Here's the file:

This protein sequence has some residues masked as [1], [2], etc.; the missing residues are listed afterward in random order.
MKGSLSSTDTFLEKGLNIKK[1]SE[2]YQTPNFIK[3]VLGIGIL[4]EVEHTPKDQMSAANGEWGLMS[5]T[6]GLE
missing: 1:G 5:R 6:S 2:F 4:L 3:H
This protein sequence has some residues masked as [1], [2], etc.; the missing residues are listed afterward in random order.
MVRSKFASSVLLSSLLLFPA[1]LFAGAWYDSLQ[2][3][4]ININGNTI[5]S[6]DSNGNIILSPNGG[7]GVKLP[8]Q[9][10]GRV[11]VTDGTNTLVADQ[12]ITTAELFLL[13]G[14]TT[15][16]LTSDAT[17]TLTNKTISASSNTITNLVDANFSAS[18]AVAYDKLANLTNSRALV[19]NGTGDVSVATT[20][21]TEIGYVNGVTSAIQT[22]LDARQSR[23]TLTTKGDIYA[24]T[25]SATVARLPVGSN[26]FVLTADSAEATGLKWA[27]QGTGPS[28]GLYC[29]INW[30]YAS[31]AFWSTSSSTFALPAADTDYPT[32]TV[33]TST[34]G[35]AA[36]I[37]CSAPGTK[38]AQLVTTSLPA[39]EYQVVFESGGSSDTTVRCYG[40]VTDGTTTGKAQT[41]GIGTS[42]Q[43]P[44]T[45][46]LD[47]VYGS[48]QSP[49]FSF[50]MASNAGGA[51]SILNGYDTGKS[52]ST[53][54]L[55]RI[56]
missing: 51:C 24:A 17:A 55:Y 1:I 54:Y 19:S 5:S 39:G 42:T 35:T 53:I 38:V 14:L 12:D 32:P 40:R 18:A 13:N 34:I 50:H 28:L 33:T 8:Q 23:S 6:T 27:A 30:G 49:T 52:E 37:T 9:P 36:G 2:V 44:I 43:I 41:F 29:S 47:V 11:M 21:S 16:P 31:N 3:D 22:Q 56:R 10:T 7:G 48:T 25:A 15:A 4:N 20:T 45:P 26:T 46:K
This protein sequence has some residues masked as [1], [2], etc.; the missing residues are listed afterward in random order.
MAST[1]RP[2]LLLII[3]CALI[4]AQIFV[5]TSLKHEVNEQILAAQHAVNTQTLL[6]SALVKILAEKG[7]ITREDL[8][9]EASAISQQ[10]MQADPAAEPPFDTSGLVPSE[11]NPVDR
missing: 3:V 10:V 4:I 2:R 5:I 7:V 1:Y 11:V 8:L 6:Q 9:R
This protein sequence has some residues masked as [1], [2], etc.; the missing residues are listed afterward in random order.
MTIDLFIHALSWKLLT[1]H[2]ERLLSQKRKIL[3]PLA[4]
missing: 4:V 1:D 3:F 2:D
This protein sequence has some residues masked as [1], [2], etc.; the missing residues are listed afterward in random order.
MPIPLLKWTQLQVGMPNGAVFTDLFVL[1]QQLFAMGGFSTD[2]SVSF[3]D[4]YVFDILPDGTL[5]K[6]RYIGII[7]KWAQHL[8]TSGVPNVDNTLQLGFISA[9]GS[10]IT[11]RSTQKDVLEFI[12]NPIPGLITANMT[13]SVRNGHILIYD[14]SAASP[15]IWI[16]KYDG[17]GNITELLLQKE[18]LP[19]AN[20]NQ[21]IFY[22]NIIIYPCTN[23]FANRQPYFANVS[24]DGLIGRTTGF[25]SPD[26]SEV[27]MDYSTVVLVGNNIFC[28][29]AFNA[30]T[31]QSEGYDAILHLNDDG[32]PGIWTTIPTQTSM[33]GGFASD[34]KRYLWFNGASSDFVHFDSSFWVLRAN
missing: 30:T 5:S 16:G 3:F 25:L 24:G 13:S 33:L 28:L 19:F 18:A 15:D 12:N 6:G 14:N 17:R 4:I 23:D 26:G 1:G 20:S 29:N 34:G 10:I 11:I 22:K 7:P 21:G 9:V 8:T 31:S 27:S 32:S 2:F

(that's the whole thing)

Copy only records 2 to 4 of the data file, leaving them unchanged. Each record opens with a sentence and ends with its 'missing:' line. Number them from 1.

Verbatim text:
This protein sequence has some residues masked as [1], [2], etc.; the missing residues are listed afterward in random order.
MVRSKFASSVLLSSLLLFPA[1]LFAGAWYDSLQ[2][3][4]ININGNTI[5]S[6]DSNGNIILSPNGG[7]GVKLP[8]Q[9][10]GRV[11]VTDGTNTLVADQ[12]ITTAELFLL[13]G[14]TT[15][16]LTSDAT[17]TLTNKTISASSNTITNLVDANFSAS[18]AVAYDKLANLTNSRALV[19]NGTGDVSVATT[20][21]TEIGYVNGVTSAIQT[22]LDARQSR[23]TLTTKGDIYA[24]T[25]SATVARLPVGSN[26]FVLTADSAEATGLKWA[27]QGTGPS[28]GLYC[29]INW[30]YAS[31]AFWSTSSSTFALPAADTDYPT[32]TV[33]TST[34]G[35]AA[36]I[37]CSAPGTK[38]AQLVTTSLPA[39]EYQVVFESGGSSDTTVRCYG[40]VTDGTTTGKAQT[41]GIGTS[42]Q[43]P[44]T[45][46]LD[47]VYGS[48]QSP[49]FSF[50]MASNAGGA[51]SILNGYDTGKS[52]ST[53][54]L[55]RI[56]
missing: 51:C 24:A 17:A 55:Y 1:I 54:Y 19:S 5:S 39:G 42:T 35:T 53:I 38:V 14:L 12:D 32:P 40:R 18:A 13:N 34:I 50:H 28:L 33:T 8:Q 23:S 6:T 27:A 30:G 49:T 52:E 37:T 9:P 36:G 2:V 44:I 43:I 41:F 29:S 47:V 11:M 21:S 16:P 31:N 3:D 22:Q 56:R 10:T 7:G 48:T 25:A 15:A 4:N 20:T 45:P 26:T 46:K
This protein sequence has some residues masked as [1], [2], etc.; the missing residues are listed afterward in random order.
MAST[1]RP[2]LLLII[3]CALI[4]AQIFV[5]TSLKHEVNEQILAAQHAVNTQTLL[6]SALVKILAEKG[7]ITREDL[8][9]EASAISQQ[10]MQADPAAEPPFDTSGLVPSE[11]NPVDR
missing: 3:V 10:V 4:I 2:R 5:I 7:V 1:Y 11:V 8:L 6:Q 9:R
This protein sequence has some residues masked as [1], [2], etc.; the missing residues are listed afterward in random order.
MTIDLFIHALSWKLLT[1]H[2]ERLLSQKRKIL[3]PLA[4]
missing: 4:V 1:D 3:F 2:D